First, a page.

In this world of inequality, in this realm where inhibition to acceptance of differences is common, rapacious nature to human dignity overlooked, and obsession with pleasure exuded, to ask a man where to start at identification of these and the myriad of other moral wrongs in range of some relative importance is to put a weight on his heart. Must I consider these imperceptible evils (invisible as they are to the general people of my country and level of society) to my society and judge thusly? I am often reminded of these malicious natures in my common days, and now to confess them; the task is a vicious blow to one’s charisma and belief for and in the integrity of humanity. However, to deny their existence, further to rather “hack at the branches of evil,” is to but accept them. It is Thoreau whom calls us in Resistance to Civil Government to seek a universal good that persons will always find nestled between their heart and intellect. It is Thoreau whom urges us to seek the cause of evil, and to “hack at the root of evil.” In such a way is any means to a deed of good committed to the annals of justice for some time. And thus, I will not commit myself to explicating the nature of extortion or crime, for rather I believe these to be the symptoms of true roots. Be there a certain source for the toil and tribulation of humanity, I perceive to be in the heart of fear and its dual greed. It is in these two features of the human life that all wretchedness and scorn be birthed aided by the hands of society. In such an establishment where people seek to deliver themselves unto the partiality of one institution that the fermenting of malice exceeds. Be this the form of a homogenized culture or government, it is in these edifices of what we hail as society, that the culmination of fears and greed strangle the throat of justice with deceit. As power concentrates around the will of the few, a plague overtakes the naturally good formed heart of a person. Soon, they will, no matter how, come to take in the part of a greater tragedy that overlooks the basic humanity of others and extorts what life it can from those whom adhere to the institution. It is by these means that we must form shackles to all human institutions for by our foreseeable degradation we may yet find our solace away from our own evils.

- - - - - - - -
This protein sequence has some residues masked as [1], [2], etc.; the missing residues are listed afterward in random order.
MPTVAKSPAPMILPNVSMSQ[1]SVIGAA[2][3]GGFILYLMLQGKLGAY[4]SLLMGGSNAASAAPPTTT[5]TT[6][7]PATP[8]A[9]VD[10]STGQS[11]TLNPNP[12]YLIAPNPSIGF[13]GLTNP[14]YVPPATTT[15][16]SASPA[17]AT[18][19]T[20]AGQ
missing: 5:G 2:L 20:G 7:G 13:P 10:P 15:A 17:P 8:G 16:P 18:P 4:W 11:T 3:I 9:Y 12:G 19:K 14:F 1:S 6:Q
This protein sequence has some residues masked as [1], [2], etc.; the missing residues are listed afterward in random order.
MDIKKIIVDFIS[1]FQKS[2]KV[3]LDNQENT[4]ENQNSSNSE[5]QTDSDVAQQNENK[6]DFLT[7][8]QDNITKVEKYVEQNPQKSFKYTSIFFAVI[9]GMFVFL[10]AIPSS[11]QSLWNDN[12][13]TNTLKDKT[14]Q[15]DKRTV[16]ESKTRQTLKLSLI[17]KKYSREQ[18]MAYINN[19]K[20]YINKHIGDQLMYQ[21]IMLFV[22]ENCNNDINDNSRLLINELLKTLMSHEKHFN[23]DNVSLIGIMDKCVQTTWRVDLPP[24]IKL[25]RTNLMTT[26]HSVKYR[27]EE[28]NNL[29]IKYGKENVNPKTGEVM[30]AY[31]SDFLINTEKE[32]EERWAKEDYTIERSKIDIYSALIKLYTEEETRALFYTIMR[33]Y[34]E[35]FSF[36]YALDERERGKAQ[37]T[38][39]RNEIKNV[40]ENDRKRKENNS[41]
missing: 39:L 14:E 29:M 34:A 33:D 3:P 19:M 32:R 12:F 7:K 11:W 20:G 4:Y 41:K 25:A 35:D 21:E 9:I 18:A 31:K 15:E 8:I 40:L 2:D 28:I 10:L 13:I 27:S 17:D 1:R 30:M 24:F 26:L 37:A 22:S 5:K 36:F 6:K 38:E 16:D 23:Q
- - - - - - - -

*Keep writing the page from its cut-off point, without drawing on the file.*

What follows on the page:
I will list the evils stemming from the causality of fear and greed. By fear, the rich gather their money together and form holes into which they can continue to accumulate wealth while they lie to the masses about the wealth “trickling down.” The wealthy form unjust laws to sentence harsh punishments onto those whom must find a way to live in the harsh realities they have created by their fear and greed. We thus see man steal from man in attempt to handle the evils of his life that have been donned to him from an invisible source to him. We then must witness as the rich, from their fear of the masses, cloak themselves in the false beliefs of their superiority as they claim the poor as weak or just less-work oriented. We see the wealthy, with fear of competition depredate the outsider and sully their dignity in mud of incivility. We expand on illusion of differences, in an attempt to mask our own faults in the truly menial dissimilarities of others. We plunge the beauty of sex into a pool of lust and misogyny in attempt to garner attention. We fear nonsuccess so greatly that we force the youth rigorous lifestyles, often without sufficient love, and are confused when they act out and commit suicide.